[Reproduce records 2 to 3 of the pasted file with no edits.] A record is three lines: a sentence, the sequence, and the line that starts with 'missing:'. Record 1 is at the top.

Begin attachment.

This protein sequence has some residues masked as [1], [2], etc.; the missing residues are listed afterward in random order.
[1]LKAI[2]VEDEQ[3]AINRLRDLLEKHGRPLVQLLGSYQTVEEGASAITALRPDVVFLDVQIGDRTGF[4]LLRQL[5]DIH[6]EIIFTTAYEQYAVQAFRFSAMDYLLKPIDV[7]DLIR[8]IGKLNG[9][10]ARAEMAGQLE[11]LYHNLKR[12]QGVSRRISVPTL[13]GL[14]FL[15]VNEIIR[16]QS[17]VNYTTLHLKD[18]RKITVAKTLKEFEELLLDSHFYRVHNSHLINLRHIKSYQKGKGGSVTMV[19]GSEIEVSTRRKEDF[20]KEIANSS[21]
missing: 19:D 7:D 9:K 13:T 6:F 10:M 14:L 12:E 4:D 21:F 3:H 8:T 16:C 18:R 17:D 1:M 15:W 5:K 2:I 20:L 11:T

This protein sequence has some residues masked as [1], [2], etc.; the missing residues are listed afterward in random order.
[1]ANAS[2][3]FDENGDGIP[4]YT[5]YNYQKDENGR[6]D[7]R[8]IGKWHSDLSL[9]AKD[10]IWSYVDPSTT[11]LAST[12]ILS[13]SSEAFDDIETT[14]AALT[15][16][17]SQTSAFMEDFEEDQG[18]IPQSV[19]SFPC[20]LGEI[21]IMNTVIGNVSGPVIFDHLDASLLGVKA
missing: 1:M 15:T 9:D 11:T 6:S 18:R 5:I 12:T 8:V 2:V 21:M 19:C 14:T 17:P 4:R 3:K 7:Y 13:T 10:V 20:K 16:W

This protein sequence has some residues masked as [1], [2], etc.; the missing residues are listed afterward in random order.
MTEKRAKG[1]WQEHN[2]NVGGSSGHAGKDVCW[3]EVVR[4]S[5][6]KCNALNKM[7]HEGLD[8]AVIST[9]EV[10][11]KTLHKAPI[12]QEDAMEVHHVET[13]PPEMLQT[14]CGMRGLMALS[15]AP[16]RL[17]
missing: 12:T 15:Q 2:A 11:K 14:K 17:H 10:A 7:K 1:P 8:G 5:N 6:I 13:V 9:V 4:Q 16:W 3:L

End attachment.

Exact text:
This protein sequence has some residues masked as [1], [2], etc.; the missing residues are listed afterward in random order.
[1]ANAS[2][3]FDENGDGIP[4]YT[5]YNYQKDENGR[6]D[7]R[8]IGKWHSDLSL[9]AKD[10]IWSYVDPSTT[11]LAST[12]ILS[13]SSEAFDDIETT[14]AALT[15][16][17]SQTSAFMEDFEEDQG[18]IPQSV[19]SFPC[20]LGEI[21]IMNTVIGNVSGPVIFDHLDASLLGVKA
missing: 1:M 15:T 9:D 11:T 6:S 18:R 5:I 12:T 8:V 2:V 21:M 19:C 14:T 17:P 4:R 3:K 7:Y 13:T 10:V 20:K 16:W

This protein sequence has some residues masked as [1], [2], etc.; the missing residues are listed afterward in random order.
MTEKRAKG[1]WQEHN[2]NVGGSSGHAGKDVCW[3]EVVR[4]S[5][6]KCNALNKM[7]HEGLD[8]AVIST[9]EV[10][11]KTLHKAPI[12]QEDAMEVHHVET[13]PPEMLQT[14]CGMRGLMALS[15]AP[16]RL[17]
missing: 12:T 15:Q 2:A 11:K 14:K 17:H 10:A 7:K 1:P 8:G 5:N 6:I 13:V 9:V 4:Q 16:W 3:L